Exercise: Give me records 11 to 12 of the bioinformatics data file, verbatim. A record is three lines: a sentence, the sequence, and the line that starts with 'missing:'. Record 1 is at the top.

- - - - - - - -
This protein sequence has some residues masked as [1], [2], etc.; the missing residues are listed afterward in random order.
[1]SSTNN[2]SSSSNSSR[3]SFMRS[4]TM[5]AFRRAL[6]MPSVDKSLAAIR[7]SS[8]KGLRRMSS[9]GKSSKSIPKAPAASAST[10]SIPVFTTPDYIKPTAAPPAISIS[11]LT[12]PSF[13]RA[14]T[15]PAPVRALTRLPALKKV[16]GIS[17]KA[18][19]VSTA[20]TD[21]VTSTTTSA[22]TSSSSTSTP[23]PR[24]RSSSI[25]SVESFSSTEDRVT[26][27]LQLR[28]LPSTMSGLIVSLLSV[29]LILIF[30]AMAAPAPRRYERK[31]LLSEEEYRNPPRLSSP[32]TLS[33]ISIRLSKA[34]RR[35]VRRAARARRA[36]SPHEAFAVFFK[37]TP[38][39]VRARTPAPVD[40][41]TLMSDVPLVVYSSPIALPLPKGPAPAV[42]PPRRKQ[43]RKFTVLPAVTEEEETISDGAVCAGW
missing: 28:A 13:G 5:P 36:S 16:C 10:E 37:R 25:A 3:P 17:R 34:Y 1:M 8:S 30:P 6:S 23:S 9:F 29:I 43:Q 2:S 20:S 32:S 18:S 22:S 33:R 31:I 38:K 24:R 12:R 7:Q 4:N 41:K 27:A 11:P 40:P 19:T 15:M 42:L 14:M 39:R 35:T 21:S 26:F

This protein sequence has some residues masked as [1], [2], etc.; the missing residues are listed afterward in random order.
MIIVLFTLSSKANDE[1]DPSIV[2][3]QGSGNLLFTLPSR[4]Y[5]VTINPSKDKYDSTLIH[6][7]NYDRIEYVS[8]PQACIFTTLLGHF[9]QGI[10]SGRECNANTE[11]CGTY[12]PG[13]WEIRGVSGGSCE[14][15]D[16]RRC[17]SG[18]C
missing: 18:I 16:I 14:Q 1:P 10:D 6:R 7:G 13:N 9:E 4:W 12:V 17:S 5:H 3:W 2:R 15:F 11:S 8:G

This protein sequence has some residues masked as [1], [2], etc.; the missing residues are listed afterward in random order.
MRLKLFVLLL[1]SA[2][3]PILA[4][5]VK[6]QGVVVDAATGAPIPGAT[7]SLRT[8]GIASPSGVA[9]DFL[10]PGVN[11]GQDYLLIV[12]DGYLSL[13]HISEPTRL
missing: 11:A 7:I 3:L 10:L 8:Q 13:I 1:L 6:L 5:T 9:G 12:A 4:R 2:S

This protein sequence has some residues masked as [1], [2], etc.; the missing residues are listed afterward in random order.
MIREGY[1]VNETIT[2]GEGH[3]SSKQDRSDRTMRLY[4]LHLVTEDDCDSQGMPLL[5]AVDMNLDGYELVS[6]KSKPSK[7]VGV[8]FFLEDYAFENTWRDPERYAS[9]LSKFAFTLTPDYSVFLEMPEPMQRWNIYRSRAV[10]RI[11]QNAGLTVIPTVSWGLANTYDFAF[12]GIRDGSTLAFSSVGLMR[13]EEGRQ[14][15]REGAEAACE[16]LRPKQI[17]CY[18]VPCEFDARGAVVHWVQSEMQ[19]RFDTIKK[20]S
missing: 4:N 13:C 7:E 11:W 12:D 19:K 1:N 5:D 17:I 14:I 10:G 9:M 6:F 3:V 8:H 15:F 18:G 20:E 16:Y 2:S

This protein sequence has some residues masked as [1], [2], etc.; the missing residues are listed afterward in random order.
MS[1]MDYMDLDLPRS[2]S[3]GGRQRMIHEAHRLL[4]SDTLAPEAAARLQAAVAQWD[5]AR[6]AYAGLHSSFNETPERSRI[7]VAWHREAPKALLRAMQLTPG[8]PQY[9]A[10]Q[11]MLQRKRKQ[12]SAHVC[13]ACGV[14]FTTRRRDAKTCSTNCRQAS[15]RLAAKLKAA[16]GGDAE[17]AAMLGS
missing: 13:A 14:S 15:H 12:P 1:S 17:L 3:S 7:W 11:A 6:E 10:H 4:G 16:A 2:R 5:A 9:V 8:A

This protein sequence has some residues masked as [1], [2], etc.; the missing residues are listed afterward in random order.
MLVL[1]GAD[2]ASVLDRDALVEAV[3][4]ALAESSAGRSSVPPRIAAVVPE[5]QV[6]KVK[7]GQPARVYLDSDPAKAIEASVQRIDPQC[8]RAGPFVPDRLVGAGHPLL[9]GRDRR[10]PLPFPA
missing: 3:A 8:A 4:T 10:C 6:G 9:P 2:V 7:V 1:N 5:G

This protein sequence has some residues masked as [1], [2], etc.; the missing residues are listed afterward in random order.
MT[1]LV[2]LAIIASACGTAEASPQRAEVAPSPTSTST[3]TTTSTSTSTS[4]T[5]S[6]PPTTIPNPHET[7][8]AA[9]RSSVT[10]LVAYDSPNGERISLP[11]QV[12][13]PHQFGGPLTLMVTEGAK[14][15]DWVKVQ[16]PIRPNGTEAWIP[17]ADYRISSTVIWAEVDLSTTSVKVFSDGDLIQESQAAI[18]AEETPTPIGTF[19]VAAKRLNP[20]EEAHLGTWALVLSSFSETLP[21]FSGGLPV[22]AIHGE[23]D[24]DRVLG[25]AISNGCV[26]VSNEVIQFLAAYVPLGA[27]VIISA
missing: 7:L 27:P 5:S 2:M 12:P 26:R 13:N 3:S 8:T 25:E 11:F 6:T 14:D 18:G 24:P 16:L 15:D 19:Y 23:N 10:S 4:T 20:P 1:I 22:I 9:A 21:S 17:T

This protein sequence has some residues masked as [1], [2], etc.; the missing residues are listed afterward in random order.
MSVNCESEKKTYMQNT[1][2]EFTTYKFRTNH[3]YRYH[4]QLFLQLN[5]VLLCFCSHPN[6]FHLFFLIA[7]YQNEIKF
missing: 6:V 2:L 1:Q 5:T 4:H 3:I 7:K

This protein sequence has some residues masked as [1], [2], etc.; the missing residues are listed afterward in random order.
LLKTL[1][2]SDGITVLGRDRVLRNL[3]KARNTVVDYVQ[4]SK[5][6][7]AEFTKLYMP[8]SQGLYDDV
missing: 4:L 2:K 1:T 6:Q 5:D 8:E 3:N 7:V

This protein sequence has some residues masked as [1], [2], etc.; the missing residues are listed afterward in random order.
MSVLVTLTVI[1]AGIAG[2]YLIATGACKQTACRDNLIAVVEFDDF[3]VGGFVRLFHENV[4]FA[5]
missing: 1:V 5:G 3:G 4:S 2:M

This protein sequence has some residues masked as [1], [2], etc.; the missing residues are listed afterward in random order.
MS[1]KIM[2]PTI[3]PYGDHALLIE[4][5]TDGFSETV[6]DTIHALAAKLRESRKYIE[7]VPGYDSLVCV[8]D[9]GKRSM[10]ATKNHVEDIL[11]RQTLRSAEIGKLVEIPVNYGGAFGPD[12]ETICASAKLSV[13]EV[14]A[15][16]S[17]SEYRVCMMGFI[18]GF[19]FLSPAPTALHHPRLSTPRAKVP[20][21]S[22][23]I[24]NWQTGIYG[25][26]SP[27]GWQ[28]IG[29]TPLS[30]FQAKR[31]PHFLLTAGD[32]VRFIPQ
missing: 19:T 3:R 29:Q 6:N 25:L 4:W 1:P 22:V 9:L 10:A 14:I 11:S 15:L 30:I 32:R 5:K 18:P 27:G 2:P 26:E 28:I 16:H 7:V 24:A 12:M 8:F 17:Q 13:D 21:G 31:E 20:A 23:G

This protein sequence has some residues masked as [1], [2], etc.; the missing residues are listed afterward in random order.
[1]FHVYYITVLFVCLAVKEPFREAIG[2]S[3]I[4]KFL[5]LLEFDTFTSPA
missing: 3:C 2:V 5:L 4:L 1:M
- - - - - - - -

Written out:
This protein sequence has some residues masked as [1], [2], etc.; the missing residues are listed afterward in random order.
MS[1]KIM[2]PTI[3]PYGDHALLIE[4][5]TDGFSETV[6]DTIHALAAKLRESRKYIE[7]VPGYDSLVCV[8]D[9]GKRSM[10]ATKNHVEDIL[11]RQTLRSAEIGKLVEIPVNYGGAFGPD[12]ETICASAKLSV[13]EV[14]A[15][16]S[17]SEYRVCMMGFI[18]GF[19]FLSPAPTALHHPRLSTPRAKVP[20][21]S[22][23]I[24]NWQTGIYG[25][26]SP[27]GWQ[28]IG[29]TPLS[30]FQAKR[31]PHFLLTAGD[32]VRFIPQ
missing: 19:T 3:R 29:Q 6:N 25:L 4:W 1:P 22:V 9:L 10:A 14:I 11:S 15:L 30:I 32:R 5:K 18:P 27:G 2:P 26:E 28:I 16:H 7:V 24:A 12:M 8:F 17:Q 13:D 21:G 31:E 20:A 23:G

This protein sequence has some residues masked as [1], [2], etc.; the missing residues are listed afterward in random order.
[1]FHVYYITVLFVCLAVKEPFREAIG[2]S[3]I[4]KFL[5]LLEFDTFTSPA
missing: 3:C 2:V 5:L 4:L 1:M